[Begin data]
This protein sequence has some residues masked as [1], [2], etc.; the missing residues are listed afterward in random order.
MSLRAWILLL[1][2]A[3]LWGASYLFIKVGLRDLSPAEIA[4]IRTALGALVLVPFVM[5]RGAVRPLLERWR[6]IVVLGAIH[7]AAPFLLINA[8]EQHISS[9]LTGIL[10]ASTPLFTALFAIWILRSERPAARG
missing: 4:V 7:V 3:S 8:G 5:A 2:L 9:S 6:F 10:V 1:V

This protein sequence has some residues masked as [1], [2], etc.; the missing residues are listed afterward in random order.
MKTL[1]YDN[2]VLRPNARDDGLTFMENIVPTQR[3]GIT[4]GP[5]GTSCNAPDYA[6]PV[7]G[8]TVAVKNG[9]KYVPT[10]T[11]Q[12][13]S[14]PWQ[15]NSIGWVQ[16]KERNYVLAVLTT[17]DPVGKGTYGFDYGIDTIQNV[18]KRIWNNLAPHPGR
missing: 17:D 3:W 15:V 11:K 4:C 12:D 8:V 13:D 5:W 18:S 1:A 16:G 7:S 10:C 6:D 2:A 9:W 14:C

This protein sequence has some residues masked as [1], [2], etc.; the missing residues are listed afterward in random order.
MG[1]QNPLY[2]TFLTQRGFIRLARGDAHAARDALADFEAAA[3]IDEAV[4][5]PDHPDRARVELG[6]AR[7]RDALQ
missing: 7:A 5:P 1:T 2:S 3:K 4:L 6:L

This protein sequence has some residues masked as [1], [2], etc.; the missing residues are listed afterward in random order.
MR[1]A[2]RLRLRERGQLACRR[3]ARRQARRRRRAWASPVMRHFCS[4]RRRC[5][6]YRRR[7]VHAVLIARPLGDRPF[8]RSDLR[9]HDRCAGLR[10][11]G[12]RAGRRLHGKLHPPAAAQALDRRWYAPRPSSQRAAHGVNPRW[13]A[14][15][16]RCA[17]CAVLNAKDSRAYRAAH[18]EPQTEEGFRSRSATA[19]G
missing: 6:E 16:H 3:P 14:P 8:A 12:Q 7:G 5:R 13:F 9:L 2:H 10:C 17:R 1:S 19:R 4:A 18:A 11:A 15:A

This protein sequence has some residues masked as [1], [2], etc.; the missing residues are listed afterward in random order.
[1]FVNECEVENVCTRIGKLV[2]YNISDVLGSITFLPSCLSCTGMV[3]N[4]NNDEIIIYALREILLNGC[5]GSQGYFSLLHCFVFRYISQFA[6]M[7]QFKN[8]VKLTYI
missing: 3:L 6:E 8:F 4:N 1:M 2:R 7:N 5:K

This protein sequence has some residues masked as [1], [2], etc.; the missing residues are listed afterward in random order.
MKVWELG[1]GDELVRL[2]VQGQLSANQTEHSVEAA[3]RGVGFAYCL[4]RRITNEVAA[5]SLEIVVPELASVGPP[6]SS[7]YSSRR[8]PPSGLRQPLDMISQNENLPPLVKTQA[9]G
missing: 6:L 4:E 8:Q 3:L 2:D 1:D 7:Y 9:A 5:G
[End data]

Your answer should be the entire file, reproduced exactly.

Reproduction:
This protein sequence has some residues masked as [1], [2], etc.; the missing residues are listed afterward in random order.
MSLRAWILLL[1][2]A[3]LWGASYLFIKVGLRDLSPAEIA[4]IRTALGALVLVPFVM[5]RGAVRPLLERWR[6]IVVLGAIH[7]AAPFLLINA[8]EQHISS[9]LTGIL[10]ASTPLFTALFAIWILRSERPAARG
missing: 4:V 7:V 3:S 8:G 5:A 2:L 9:S 6:F 10:V 1:V

This protein sequence has some residues masked as [1], [2], etc.; the missing residues are listed afterward in random order.
MKTL[1]YDN[2]VLRPNARDDGLTFMENIVPTQR[3]GIT[4]GP[5]GTSCNAPDYA[6]PV[7]G[8]TVAVKNG[9]KYVPT[10]T[11]Q[12][13]S[14]PWQ[15]NSIGWVQ[16]KERNYVLAVLTT[17]DPVGKGTYGFDYGIDTIQNV[18]KRIWNNLAPHPGR
missing: 17:D 3:W 15:V 11:K 4:C 12:D 8:V 13:D 5:W 18:S 1:A 16:G 7:S 10:C 6:D 2:A 9:W 14:C

This protein sequence has some residues masked as [1], [2], etc.; the missing residues are listed afterward in random order.
MG[1]QNPLY[2]TFLTQRGFIRLARGDAHAARDALADFEAAA[3]IDEAV[4][5]PDHPDRARVELG[6]AR[7]RDALQ
missing: 7:A 5:P 1:T 2:S 3:K 4:L 6:L

This protein sequence has some residues masked as [1], [2], etc.; the missing residues are listed afterward in random order.
MR[1]A[2]RLRLRERGQLACRR[3]ARRQARRRRRAWASPVMRHFCS[4]RRRC[5][6]YRRR[7]VHAVLIARPLGDRPF[8]RSDLR[9]HDRCAGLR[10][11]G[12]RAGRRLHGKLHPPAAAQALDRRWYAPRPSSQRAAHGVNPRW[13]A[14][15][16]RCA[17]CAVLNAKDSRAYRAAH[18]EPQTEEGFRSRSATA[19]G
missing: 6:E 16:H 3:P 14:P 8:A 12:Q 7:G 5:R 13:F 9:L 2:H 10:C 17:R 1:S 19:R 4:A 18:A 11:A 15:A

This protein sequence has some residues masked as [1], [2], etc.; the missing residues are listed afterward in random order.
[1]FVNECEVENVCTRIGKLV[2]YNISDVLGSITFLPSCLSCTGMV[3]N[4]NNDEIIIYALREILLNGC[5]GSQGYFSLLHCFVFRYISQFA[6]M[7]QFKN[8]VKLTYI
missing: 3:L 6:E 8:F 4:N 1:M 2:R 7:N 5:K

This protein sequence has some residues masked as [1], [2], etc.; the missing residues are listed afterward in random order.
MKVWELG[1]GDELVRL[2]VQGQLSANQTEHSVEAA[3]RGVGFAYCL[4]RRITNEVAA[5]SLEIVVPELASVGPP[6]SS[7]YSSRR[8]PPSGLRQPLDMISQNENLPPLVKTQA[9]G
missing: 6:L 4:E 8:Q 3:L 2:D 1:D 7:Y 9:A 5:G